Archive: October, 2012
The avant garde composer John Cage, nervously kinetic choreographer Merce Cunningham and equally disruptive visual artists Jasper Johns, Robert Rauschenberg and Marcel Duchamp must have been smiling down on the Philadelphia Museum of Art yesterday.
In their collective heydays (from the late 1940s forward), this gang of five sparked storms of controversy with collaborative mash ups of sight and sound media and theories of creativity. They delighted in real world objects and in happenstance, in leaving lots to chance in the artistic process.
Yesterday, our Museum of Art opened the “Dancing Around the Bride” exhibit which likewise underscores these creators' visions and artistic cohabitation in an equally bold, art-meets-technology fashion. But we’re guessing that other, life-altering storm kept most art lovers away.
Conrad Benner, proprietor of street art blog Streets Dept, who we wrote about last year, started a petition on his site to put a mural on the back of the PSFS Building, currently owned by Loews. "I've lived in Philadelphia my entire life, 27 years," Benner said today. "I’ve always thought my to myself why this beautiful building has this black brick wall."
The petition currently has 88 signatures and the goal is 5000.
Benner started thinking about it and researched where the biggest mural in the country is. He did not like the answer: Omaha, Neb. Tourists flock to take tours of our murals, so why should we own the biggest one? "Take a building that is a landmark and [speaks to] our past and how beautiful we were, and paint a mural on it that would represent the future of Philly that, from my view, is heavy on the arts," Benner said. "I thought it would be a cool juxtaposition our history and our future all in one building."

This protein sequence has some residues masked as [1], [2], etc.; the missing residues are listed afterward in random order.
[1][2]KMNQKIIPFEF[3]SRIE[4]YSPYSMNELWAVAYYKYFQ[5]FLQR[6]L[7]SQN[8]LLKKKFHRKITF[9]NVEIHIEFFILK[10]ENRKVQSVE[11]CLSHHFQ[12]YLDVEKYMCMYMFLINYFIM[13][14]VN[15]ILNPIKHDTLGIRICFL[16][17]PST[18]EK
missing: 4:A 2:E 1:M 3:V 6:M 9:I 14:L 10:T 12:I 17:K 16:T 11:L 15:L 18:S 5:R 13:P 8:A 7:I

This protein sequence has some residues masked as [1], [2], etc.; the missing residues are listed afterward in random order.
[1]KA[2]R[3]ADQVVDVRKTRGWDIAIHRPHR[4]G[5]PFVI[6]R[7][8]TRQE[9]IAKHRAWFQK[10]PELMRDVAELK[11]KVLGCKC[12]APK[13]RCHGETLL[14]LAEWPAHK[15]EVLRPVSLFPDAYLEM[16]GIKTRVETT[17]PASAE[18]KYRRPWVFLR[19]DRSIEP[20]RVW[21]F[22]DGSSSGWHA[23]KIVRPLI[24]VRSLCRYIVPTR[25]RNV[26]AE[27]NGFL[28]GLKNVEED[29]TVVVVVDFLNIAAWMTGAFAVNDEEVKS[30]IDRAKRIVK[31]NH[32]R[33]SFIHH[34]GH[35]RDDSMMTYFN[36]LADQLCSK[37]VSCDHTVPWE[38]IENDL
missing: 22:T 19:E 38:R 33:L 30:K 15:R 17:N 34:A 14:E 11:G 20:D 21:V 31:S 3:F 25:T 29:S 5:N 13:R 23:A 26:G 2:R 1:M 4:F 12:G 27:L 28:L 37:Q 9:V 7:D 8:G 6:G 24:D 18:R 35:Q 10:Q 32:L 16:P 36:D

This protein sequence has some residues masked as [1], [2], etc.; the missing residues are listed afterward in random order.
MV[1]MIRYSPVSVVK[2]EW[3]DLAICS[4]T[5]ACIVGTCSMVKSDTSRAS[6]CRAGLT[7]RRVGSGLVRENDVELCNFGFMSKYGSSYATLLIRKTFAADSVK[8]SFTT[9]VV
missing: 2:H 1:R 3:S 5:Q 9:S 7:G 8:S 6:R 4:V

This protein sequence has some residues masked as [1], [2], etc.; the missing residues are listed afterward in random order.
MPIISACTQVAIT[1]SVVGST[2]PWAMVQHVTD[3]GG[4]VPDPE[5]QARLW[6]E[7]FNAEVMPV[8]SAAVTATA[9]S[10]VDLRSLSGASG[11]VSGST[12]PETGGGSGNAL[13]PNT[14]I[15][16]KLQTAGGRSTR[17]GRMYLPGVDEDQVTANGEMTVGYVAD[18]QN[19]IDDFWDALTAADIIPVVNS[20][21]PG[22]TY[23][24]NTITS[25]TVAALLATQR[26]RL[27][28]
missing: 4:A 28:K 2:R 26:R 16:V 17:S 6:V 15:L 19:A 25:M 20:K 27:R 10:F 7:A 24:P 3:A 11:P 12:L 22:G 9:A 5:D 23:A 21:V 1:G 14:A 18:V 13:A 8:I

The heavens aren't cooperating with public art.
Derrick Pitts, the chief astronomer and planetarium director for the Franklin Institute, was scheduled to give a talk at "Open Air," the Benjamin Franklin Parkway-spanning public art project currently lighting up Philly's sky, tomorrow. Alas, inclement weather put a hitch in their plans and the event, "Planetarium on the Parkway," will instead be rescheduled for Fri., Oct. 12.
"Planetarium on the Parkway" puts the control of "Open Air's" 24 powerful searchlights in the hands of Pitts who will use them to point out astronomical goings-on in the night sky. Typically, the searchlights are controlled by messages people leave via the website or an iPhone app. While "Open Air" runs nightly through Oct. 14 from 8-11 p.m., Pitts' talk will begin at 8:30 p.m.